United Kingdom Sibelius, Beethoven, Rachmaninov: Alexander Sitkovetsky (violin), Freddie Kempf (piano), Natalie Clein (cello), Saint Petersburg Symphony Orchestra / Alexander Dmitriev (conductor), Bridgewater Hall, Manchester, 23.2.2015 (MC)
Sibelius: Karelia Suite
Beethoven: ‘Triple’ Concerto
Rachmaninov: Symphony No. 2
One of glories of the Bridgewater Hall, International Concert Series is the opportunity of hearing visiting Russian Orchestras. I was at the Bridgewater Hall in November 2014 for the touring Saint Petersburg Philharmonic Orchestra under Yuri Temirkanov playing the Shostakovich Symphony No. 10 so superbly. Tonight it was the turn of the Saint Petersburg Symphony Orchestra – probably the only major Russian orchestra I haven’t heard in concert – and it was certainly worth the wait.
A guaranteed audience pleaser, Sibelius’s Karelia Concert Suite with its big memorable tunes opened the concert. Performed with real integrity it enabled the Saint Petersburg players to warm up without too much difficulty. Next came Beethoven’s ‘Triple’ Concerto for piano, violin, cello and orchestra, a substantial work lasting around thirty-six minutes. Probably the lesser regarded of all his concertos, it is not heard too often in concert, a situation not helped by the expense of engaging three soloists. It always looks strange to me how the pianist is often positioned with his back to his solo partners requiring him to twist awkwardly should he need to look around, testament to the lack of interplay required of the pianist and his relatively undemanding part. Alexander Sitkovetsky was the pick of the soloists playing so impressively yet maintaining a certain degree of classical restraint compared to cellist Natalie Clein lavishing such romantic passion, as if playing a Rachmaninov cello sonata from some hundred years later.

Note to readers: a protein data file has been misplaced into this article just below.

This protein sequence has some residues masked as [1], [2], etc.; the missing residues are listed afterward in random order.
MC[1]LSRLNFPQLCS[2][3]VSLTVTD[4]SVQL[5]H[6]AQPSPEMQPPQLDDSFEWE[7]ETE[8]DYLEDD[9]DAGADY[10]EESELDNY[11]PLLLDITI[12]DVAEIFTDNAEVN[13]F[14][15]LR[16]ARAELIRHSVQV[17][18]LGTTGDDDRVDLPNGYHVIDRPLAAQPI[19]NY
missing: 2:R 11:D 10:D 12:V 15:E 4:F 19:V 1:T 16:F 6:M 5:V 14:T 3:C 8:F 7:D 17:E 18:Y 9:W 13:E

The centrepiece of the concert Rachmaninov’s Symphony No. 2 in E minor is a work that used to be subject to savage cuts; but thankfully Maestro Dmitriev presented the score here in its full glory. Quietly assured throughout, Maestro Dmitriev’s affinity for the writing ensured everything felt unaffectedly cohesive. Despite playing this work many tens of times the Saint Petersburg orchestra ensured there was never any sense of routine with playing of freshness and spontaneity. Imbued with brooding mystery, the spacious opening movement remarkable for its flowing and achingly beautiful melodies saw Maestro Dmitriev increase the power, intensity and suspense too. A galloping quality was brought to the vigorous Scherzo although no concessions are made when the composer presents the glorious melting theme midway, a major highlight in all of Rachmaninov’s music. Heavily rhapsodic and idyllic, the beautiful melody that opens the Adagio just washed over the listener becoming even more impassioned. Jubilant in character the Finale was given a powerful reading by the Saint Petersburg orchestra who despite the energy-sapping length of the score maintained its composure throughout leaving behind an engaging sense of fulfilment.